Cabrini community gets heart healthy

By Joe Cahill
March 2, 2011

Whether yours was struck by Cupid or broken by a significant other, everyone’s hearts tend to get quite the workout in February.  In celebration of National Heart Health Awareness Month, which fittingly falls in the amorous month, Cabrini College students, staff and faculty took the opportunity to get in shape.

According to the American Heart Association, cardiovascular illnesses account for up to 25 percent of fatalities in the country, making it the number one killer in the United States.

Susan Fitzgerald, RN, Cabrini’s resident nurse and the coordinator of Student Health and Wellness, says there are a number of risks that can increase individuals‘ chances of heart disease.  “Knowing family history, not smoking, maintaining normal weight, getting enough exercise and maintaining a healthy cholesterol level are all important to help prevent cardiovascular illness,” Fitzgerald said.  “I hope that students, staff and faculty take away that there are a lot of simple things people can do to help prevent heart disease in their lives.”

There are multiple types of heart disease, with most of the more serious illnesses being related to coronary artery disease, as Fitzgerald stated.  “Your heart is a muscle, and so it needs oxygenated blood to keep it going,” Fitzgerald said.  “Coronary artery disease restricts that flow to the heart muscle.  It can be caused by a number of things–high cholesterol, atherosclerosis [the collection of fats along arterial walls], and smoking.”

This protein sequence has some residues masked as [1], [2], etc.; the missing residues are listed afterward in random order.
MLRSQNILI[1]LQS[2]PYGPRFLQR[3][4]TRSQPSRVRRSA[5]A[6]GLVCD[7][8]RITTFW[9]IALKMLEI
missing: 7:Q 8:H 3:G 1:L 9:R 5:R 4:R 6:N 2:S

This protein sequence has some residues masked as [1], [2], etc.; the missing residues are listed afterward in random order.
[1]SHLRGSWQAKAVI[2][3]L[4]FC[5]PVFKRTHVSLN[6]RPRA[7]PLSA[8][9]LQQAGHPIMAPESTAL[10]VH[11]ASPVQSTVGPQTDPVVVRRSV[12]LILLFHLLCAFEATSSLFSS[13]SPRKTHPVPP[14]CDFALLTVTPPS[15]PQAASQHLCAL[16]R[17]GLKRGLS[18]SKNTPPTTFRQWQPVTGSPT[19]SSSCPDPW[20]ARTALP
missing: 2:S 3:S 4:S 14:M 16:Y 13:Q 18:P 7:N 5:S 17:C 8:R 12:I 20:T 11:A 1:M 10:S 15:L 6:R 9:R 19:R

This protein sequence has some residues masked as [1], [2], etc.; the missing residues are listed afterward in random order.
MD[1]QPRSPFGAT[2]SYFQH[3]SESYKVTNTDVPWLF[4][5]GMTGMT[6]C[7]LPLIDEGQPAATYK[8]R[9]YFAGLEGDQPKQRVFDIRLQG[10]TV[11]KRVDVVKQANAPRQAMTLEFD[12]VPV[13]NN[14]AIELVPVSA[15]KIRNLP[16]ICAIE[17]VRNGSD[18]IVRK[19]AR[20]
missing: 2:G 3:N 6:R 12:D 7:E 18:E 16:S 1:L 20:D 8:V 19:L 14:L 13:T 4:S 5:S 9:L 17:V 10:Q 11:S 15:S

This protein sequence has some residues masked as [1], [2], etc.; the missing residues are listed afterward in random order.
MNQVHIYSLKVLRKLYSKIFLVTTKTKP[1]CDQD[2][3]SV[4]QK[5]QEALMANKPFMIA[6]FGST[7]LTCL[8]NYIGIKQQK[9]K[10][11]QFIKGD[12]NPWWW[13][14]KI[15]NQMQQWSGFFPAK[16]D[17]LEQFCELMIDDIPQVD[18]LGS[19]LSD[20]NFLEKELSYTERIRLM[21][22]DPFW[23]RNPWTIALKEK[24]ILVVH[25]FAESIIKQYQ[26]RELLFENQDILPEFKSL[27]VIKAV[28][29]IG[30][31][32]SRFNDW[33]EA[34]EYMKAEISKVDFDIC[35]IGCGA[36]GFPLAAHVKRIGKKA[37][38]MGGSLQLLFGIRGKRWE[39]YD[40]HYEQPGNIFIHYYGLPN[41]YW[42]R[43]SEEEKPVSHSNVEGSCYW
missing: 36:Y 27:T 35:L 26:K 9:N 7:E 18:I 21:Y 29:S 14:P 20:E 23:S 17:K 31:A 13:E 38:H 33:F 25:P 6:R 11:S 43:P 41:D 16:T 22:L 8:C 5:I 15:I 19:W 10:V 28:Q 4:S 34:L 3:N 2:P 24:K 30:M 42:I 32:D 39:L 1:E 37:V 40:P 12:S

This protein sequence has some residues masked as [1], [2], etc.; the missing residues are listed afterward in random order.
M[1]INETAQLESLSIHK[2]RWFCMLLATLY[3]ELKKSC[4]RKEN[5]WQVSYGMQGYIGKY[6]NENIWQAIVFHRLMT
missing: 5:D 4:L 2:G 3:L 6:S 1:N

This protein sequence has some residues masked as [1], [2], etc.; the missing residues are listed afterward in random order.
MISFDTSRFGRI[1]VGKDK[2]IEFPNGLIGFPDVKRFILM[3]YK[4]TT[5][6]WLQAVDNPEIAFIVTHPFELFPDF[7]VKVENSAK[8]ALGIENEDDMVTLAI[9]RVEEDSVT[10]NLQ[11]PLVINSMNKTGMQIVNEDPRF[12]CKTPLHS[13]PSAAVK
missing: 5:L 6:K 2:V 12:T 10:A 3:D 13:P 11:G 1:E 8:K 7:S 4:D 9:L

With the importance of heart health being stressed, the Office of Health and Wellness hosted Go Red for Heart Health Day.  Free cholesterol and blood pressure testing was held in the Marketplace.  “The cafeteria was decorated in red and the cafeteria food served was heart healthy,” Lindsay Anderson, junior exercise science major, said in an email.  “It was a great event.”

Many students have taken it upon themselves to live a healthy lifestyle outside of these events.  Danielle Kulich, junior biology pre-med major is just one example.  “I go to the gym very often,” Kulich said. “I don’t smoke and I try to drink a lot of water!”

Living healthy isn’t exclusive to Cabrini students.  Linda Shikitino, fitness instructor and adjunct faculty member, has been doing so for years.  “Honestly it doesn’t even have to do with being a fitness instructor,” Shikitino said in a phone interview.  “It’s a way of life.” Shikitino stated that ways students can start leading healthier lives include eating a lowfat diet, not smoking, staying physically active for about an hour a day, avoiding excessive alcohol and getting checkups once a year.

“And being happy,” Skikitino added.  “That’s important!”


Joe Cahill

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